Some research by yet another highly valued colleague at Harvard does bear much more directly on this important proposition. Alberto Alesina has not been receiving his “fair share of abuse.” His influential papers with Roberto Perotti (1995, 1997) and Silvia Ardagna (1998, 2010) found that cutting government spending is not contractionary and that it may even be expansionary.
It is true that sometimes a country may have no alternative to fiscal “consolidation,” if its creditors insist on it, as has been the case with Greece and some other euro members. But that does not mean austerity is expansionary, especially if the currency cannot depreciate to stimulate exports.
As with Reinhart and Rogoff, the Alesina papers themselves are much more measured in their conclusions than one would think from the claims of some conservative politicians that academic research finds fiscal austerity to be expansionary in general. Nevertheless, the conclusions are clear:
“Even major successful adjustments do not seem to have recessionary consequences, on average” (1997).
“several fiscal adjustments have been associated with expansions even in the short run” (1998).
“spending cuts are much more effective than tax increases in stabilizing the debt and avoiding economic downturns. In fact, we uncover several episodes in which spending cuts adopted to reduce deficits have been associated with economic expansions rather than recessions” (2010, p.3).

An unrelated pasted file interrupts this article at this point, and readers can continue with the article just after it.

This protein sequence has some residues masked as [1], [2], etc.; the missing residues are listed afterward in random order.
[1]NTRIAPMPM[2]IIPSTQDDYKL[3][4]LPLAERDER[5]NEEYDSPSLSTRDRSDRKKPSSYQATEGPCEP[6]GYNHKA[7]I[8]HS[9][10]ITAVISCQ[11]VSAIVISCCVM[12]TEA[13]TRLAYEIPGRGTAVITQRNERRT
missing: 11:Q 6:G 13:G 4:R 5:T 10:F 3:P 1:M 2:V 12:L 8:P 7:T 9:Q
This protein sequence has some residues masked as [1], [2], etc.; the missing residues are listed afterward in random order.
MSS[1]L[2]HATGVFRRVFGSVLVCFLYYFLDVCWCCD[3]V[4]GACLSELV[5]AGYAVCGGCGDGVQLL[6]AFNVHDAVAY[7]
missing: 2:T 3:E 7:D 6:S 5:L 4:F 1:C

Most recently, a May 2013 paper with Carlo Favero and Francesco Giavazzi finds –
“that spending-based adjustments have been associated, on average, with mild and short-lived recessions, in many cases with no recession.”
Alesina’s recent policy advice is that the US should cut spending “right away.” By contrast, the advice of Reinhart and Rogoff seems to favor postponing fiscal adjustment (trim entitlements in the future, but increase infrastructure spending today) and considering financial repression. In more far-gone cases like Greece, they lean toward restructuring the debt. If the thunderstorm is too severe and the roof is too far-gone to be fixed, it may be necessary to rebuild from scratch.
A new attack on Professor Alesina’s econometric findings comes from an unlikely source – Perotti – the co-author of the first two of the five articles, has now recanted (2013a, b). He points out some problems with the methodology (including the papers that Alesina wrote with Ardagna). Under the dating scheme, the same year can count as a consolidation year, a pre-consolidation year, and a post-consolidation year. It turns out that some of what have been treated as large spending-based consolidations, though announced by the governments, were in fact never implemented. Currency devaluation, reduced labor costs, and export stimulus played an important part in any instances of growth, for example, the touted stabilizations of Denmark and Ireland in the 1980s. His conclusions:
“the notion of ‘expansionary fiscal austerity’ in the short run is probably an illusion: a trade-off does seem to exist between fiscal austerity and short-run growth”
“the fiscal consolidations implemented by several European countries could well aggravate the recession” (2013b, p.10).
To me, this is a more powerful indictment of the reasoning behind recent attempts at fiscal discipline during recession than is a spreadsheet error or a too-flippant line about Keynes’ sexuality.